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Monday, January 28, 2013

Blog Tour: Hysteria by Megan Miranda

I'm thrilled to be kicking of the Hysteria Blog Tour today with a visit from the author now and a review that will post tomorrow. Author Megan Miranda is here for a quick interview about her heart-pounding sophomore novel Hysteria in which she discusses how the story got its start and the keys to its construction. Hope you all enjoy!

Megan Miranda was a scientist and high school teacher before writing Fracture, which came out of her fascination with scientific mysteries—especially those associated with the brain. Megan has a BS in biology from MIT and spent her post-college years either rocking a lab coat or reading books. She lives near Charlotte, North Carolina, where she volunteers as an MIT Educational Counselor. 
Bio from author's website.

Where to find her... 

Tell us a little about the story seed that grew into Hysteria. Was there one image or line that started it all? If so, what?

I usually start with characters instead of premise. In this case, a girl (who was, at the time, nameless) who killed her boyfriend. I knew the story was going to start after this, and that this girl would be pretty different from the girl who existed before this event. But I didn't really have a sense of story yet. So I gave myself a writing prompt—a first sentence—to help me set the tone of the book and to discover where the story might go. So I guess you could say that first sentence was the seed of Hysteria: "My mother hid the knife block."

But the first sign that this would actually grow into a story didn't happen until I got about 100 pages in to the first draft (and then went back to the beginning). My main character was being haunted by something, and I wasn't entirely clear on what that something was. But then I got sucked in to the idea of haunting, and all the ways that word can be used, and all the things that can haunt… so when I sat down to write the story that became Hysteria, in my mind, it was going to be about "a girl who can’t be charged for murder, and things that can haunt."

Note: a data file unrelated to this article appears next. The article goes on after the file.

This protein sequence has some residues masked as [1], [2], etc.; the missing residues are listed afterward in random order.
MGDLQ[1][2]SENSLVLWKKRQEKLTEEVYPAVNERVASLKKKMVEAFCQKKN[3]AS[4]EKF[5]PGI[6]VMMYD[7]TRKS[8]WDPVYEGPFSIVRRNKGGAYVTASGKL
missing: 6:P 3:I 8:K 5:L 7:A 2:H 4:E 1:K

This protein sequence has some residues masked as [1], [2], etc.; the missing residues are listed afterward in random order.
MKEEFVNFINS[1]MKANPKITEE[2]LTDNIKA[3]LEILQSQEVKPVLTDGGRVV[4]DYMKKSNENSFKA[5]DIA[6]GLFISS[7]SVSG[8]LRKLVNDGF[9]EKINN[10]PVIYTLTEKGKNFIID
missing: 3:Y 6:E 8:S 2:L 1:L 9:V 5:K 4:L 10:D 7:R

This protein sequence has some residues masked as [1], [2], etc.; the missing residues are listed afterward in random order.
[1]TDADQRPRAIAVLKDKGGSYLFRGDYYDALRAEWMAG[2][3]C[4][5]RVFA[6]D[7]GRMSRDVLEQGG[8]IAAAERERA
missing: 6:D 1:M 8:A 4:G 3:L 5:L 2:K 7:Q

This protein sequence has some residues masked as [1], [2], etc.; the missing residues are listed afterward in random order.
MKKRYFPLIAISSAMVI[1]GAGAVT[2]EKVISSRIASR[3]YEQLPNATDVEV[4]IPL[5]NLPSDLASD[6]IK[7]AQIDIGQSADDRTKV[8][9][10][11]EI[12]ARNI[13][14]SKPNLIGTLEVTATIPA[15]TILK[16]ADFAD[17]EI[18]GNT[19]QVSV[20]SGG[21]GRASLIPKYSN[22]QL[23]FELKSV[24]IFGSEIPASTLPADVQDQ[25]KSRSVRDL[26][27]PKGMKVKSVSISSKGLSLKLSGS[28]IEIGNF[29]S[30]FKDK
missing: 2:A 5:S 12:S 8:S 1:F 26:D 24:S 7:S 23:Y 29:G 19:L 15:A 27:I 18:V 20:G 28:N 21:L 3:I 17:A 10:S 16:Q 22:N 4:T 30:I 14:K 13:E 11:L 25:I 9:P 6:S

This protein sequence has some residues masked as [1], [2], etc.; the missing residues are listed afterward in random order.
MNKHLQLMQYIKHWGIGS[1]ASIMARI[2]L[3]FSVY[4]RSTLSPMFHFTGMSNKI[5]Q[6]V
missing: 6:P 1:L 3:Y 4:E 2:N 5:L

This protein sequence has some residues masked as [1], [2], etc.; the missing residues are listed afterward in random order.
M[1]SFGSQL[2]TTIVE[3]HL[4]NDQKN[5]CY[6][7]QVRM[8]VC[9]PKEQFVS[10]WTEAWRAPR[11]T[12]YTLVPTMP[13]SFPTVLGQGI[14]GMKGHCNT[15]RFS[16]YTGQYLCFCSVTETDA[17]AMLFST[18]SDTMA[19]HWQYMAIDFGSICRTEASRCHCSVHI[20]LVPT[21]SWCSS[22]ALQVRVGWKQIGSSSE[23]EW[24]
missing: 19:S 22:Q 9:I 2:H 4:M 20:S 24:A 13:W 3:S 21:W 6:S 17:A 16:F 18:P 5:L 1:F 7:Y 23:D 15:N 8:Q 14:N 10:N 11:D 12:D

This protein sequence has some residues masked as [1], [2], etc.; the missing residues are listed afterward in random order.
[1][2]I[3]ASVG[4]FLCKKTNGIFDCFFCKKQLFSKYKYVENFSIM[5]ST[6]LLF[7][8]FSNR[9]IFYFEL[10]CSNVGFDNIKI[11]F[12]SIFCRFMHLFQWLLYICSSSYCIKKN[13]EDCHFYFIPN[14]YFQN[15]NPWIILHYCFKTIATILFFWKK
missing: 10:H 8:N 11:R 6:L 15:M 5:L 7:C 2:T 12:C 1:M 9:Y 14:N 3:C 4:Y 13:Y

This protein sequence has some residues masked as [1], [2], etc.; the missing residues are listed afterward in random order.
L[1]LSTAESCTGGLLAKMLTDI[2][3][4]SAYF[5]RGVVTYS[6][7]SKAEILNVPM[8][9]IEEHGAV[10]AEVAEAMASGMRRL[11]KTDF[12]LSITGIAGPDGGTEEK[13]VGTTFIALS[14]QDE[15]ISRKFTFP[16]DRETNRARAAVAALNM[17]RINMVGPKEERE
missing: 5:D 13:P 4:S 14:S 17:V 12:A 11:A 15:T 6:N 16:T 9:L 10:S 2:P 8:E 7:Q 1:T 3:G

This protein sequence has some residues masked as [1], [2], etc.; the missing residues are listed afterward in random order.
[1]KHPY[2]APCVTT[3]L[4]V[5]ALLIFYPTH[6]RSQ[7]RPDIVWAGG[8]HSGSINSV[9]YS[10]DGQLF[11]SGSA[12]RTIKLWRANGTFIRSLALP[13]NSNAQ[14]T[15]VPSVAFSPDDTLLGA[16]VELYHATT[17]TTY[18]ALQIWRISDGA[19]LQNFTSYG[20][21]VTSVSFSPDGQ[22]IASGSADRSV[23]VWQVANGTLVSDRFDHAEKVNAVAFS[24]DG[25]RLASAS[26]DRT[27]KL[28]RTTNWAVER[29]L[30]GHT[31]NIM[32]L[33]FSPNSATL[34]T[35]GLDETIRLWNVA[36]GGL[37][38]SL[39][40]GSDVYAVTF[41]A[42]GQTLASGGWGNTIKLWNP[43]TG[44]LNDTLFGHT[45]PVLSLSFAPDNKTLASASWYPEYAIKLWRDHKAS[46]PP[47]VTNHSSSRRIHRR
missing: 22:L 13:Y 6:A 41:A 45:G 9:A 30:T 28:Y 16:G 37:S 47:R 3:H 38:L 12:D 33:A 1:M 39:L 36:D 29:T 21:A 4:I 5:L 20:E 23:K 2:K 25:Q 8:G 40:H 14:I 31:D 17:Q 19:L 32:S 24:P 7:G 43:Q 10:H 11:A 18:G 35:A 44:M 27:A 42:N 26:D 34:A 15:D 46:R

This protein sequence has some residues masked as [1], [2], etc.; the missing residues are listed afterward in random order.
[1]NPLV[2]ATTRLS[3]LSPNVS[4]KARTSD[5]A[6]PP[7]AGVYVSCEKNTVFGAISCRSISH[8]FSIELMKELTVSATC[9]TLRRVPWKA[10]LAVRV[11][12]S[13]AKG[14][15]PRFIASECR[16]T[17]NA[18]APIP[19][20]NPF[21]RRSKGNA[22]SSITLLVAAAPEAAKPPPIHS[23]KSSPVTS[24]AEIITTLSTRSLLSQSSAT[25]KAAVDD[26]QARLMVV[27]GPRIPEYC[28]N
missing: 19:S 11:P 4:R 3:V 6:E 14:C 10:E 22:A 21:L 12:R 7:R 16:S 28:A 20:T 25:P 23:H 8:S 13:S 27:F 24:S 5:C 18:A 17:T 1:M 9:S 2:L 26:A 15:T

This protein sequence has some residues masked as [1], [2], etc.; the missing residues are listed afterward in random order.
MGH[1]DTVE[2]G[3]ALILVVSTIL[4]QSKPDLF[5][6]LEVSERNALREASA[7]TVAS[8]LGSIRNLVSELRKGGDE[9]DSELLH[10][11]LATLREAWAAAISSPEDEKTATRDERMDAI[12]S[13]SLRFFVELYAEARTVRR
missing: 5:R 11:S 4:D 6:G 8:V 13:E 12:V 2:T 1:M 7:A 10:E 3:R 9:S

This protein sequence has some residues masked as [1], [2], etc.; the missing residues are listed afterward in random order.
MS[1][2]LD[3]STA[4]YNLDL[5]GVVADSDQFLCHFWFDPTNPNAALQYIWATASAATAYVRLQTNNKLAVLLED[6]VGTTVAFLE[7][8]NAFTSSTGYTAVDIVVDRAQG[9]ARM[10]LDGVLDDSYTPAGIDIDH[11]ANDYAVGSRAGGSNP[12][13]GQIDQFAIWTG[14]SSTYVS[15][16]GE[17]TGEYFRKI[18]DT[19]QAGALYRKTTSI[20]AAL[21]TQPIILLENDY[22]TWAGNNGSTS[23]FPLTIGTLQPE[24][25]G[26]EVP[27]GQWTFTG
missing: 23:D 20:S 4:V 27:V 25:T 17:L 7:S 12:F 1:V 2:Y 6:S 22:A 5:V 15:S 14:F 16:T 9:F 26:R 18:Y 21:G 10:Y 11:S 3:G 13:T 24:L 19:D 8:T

In your mind, what is the key to writing a psychological thriller? How's does it play into Hysteria? 

Oh, I’d be curious to see answers from different writers, because I’d imagine we each approach it pretty differently, and I am by no means an expert on the topic. For me, I think there are two types of psychological thrillers: the type where you question what's real (like in Black Swan), and the type where the main character is being challenged, or harassed, in a game of minds… like in Silence of the Lambs.

For me, the key is that the narrator has to question… question what’s really happening, question themselves, question if things are real. This can be either because the narrator is unreliable, or because someone is messing with the main character's head in the context of a thriller. I think the main character and the mechanism of the implied danger are the two key components to creating a psychological thriller.

I definitely kept this in mind when writing Hysteria. I tried to have two different thriller-esque elements. The internal: What is happening to Mallory? And what happened in the past? Is it real? Is she losing her mind? And also, something external: Is someone messing with her? Is someone after her? And if so… why?

Mallory has two tragedies during the course of the novel that she is forced to remember. How did she, in essence, reconstruct the crime scenes?

The interesting thing about the first crime scene, for me, was that Mallory remembered some of it. She remembered enough to reconstruct what some people believed was the truth. This was something I was very interested in while writing the book—the way eye-witnesses remember parts and their minds can fill in the rest. It’s not until she remembers a pivotal moment, which is triggered by a big moment in the story, that she pieces together that key middle section that was missing, and sees the scenes anew with that other element.

As for the latter crime, well… it’s harder for her to reconstruct that one, I think, because she’s not quite an eye witness. She has to rely on observing the actions, and words, of others, and that one is a little more like solving a mystery.

What's the next project you are working on? Describe it in five words.

Fracture sequel. Decker’s story. Cursed.

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